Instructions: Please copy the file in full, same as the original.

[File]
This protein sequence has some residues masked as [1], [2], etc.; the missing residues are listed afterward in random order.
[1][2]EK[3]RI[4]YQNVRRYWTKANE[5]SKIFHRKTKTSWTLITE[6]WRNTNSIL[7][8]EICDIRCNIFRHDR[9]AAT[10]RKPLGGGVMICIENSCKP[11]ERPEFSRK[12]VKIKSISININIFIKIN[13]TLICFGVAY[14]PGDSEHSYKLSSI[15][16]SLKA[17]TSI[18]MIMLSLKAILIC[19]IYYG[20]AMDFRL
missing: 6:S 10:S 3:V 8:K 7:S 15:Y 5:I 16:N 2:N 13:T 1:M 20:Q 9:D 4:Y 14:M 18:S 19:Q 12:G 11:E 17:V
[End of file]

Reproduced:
This protein sequence has some residues masked as [1], [2], etc.; the missing residues are listed afterward in random order.
[1][2]EK[3]RI[4]YQNVRRYWTKANE[5]SKIFHRKTKTSWTLITE[6]WRNTNSIL[7][8]EICDIRCNIFRHDR[9]AAT[10]RKPLGGGVMICIENSCKP[11]ERPEFSRK[12]VKIKSISININIFIKIN[13]TLICFGVAY[14]PGDSEHSYKLSSI[15][16]SLKA[17]TSI[18]MIMLSLKAILIC[19]IYYG[20]AMDFRL
missing: 6:S 10:S 3:V 8:K 7:S 15:Y 5:I 16:N 2:N 13:T 1:M 20:Q 9:D 4:Y 14:M 18:S 19:Q 12:G 11:E 17:V